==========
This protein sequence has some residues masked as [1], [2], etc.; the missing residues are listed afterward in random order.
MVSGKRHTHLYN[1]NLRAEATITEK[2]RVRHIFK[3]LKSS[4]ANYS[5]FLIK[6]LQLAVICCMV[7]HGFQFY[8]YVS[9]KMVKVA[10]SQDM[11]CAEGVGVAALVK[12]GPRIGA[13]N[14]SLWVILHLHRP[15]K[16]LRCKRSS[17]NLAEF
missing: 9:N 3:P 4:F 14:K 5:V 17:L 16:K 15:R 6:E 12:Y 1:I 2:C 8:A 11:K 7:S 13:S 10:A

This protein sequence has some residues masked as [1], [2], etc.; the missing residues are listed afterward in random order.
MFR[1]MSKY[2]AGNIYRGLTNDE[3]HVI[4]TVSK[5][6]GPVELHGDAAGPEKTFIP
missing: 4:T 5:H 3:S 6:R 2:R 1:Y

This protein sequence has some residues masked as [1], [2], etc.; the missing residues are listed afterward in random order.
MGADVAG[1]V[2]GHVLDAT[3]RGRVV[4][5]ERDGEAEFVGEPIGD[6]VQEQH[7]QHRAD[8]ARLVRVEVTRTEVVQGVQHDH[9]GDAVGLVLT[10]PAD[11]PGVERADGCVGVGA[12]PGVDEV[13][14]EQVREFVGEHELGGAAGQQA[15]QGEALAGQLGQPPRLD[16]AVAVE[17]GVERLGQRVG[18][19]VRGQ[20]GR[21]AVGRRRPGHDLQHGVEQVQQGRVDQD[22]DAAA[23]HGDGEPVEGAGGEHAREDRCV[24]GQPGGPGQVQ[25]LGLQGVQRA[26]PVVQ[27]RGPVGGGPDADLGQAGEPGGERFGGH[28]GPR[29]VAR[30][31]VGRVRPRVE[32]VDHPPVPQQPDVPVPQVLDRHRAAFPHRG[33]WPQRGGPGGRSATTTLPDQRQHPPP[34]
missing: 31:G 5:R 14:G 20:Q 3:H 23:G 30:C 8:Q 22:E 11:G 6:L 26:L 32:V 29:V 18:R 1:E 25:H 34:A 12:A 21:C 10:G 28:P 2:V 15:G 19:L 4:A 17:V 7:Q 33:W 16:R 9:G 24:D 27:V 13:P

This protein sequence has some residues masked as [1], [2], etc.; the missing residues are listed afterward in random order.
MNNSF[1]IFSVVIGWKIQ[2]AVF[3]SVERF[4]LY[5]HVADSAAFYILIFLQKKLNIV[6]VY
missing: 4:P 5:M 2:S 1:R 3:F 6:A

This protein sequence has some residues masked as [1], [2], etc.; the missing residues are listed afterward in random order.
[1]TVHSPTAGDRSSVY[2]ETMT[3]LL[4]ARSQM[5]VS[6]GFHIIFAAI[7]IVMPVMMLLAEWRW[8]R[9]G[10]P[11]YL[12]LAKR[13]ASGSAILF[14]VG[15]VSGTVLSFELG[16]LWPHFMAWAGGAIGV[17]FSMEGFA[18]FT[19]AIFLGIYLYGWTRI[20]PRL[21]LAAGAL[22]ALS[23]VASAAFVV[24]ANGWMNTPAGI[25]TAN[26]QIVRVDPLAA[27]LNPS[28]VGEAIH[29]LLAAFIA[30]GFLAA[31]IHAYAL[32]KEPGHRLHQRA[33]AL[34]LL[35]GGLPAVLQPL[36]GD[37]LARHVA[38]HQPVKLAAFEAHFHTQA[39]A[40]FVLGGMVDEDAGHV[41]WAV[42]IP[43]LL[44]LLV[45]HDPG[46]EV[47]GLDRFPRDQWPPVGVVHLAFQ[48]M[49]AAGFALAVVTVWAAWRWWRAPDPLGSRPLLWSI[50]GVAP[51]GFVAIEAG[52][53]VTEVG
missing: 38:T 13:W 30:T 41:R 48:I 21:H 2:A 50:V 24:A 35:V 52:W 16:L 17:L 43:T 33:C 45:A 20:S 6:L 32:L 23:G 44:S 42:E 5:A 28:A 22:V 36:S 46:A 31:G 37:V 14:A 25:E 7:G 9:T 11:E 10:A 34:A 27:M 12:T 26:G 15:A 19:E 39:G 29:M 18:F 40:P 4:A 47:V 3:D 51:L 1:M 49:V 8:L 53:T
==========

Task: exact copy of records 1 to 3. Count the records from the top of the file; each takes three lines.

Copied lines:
This protein sequence has some residues masked as [1], [2], etc.; the missing residues are listed afterward in random order.
MVSGKRHTHLYN[1]NLRAEATITEK[2]RVRHIFK[3]LKSS[4]ANYS[5]FLIK[6]LQLAVICCMV[7]HGFQFY[8]YVS[9]KMVKVA[10]SQDM[11]CAEGVGVAALVK[12]GPRIGA[13]N[14]SLWVILHLHRP[15]K[16]LRCKRSS[17]NLAEF
missing: 9:N 3:P 4:F 14:K 5:V 17:L 16:K 15:R 6:E 12:Y 1:I 2:C 8:A 11:K 7:S 13:S 10:A

This protein sequence has some residues masked as [1], [2], etc.; the missing residues are listed afterward in random order.
MFR[1]MSKY[2]AGNIYRGLTNDE[3]HVI[4]TVSK[5][6]GPVELHGDAAGPEKTFIP
missing: 4:T 5:H 3:S 6:R 2:R 1:Y

This protein sequence has some residues masked as [1], [2], etc.; the missing residues are listed afterward in random order.
MGADVAG[1]V[2]GHVLDAT[3]RGRVV[4][5]ERDGEAEFVGEPIGD[6]VQEQH[7]QHRAD[8]ARLVRVEVTRTEVVQGVQHDH[9]GDAVGLVLT[10]PAD[11]PGVERADGCVGVGA[12]PGVDEV[13][14]EQVREFVGEHELGGAAGQQA[15]QGEALAGQLGQPPRLD[16]AVAVE[17]GVERLGQRVG[18][19]VRGQ[20]GR[21]AVGRRRPGHDLQHGVEQVQQGRVDQD[22]DAAA[23]HGDGEPVEGAGGEHAREDRCV[24]GQPGGPGQVQ[25]LGLQGVQRA[26]PVVQ[27]RGPVGGGPDADLGQAGEPGGERFGGH[28]GPR[29]VAR[30][31]VGRVRPRVE[32]VDHPPVPQQPDVPVPQVLDRHRAAFPHRG[33]WPQRGGPGGRSATTTLPDQRQHPPP[34]
missing: 31:G 5:R 14:G 20:Q 3:H 23:G 30:C 8:Q 22:E 11:G 6:L 26:L 32:V 29:V 18:R 1:E 25:H 34:A 12:A 21:C 10:G 28:P 2:V 15:G 19:L 4:A 17:V 7:Q 33:W 16:R 9:G 24:D 27:V 13:P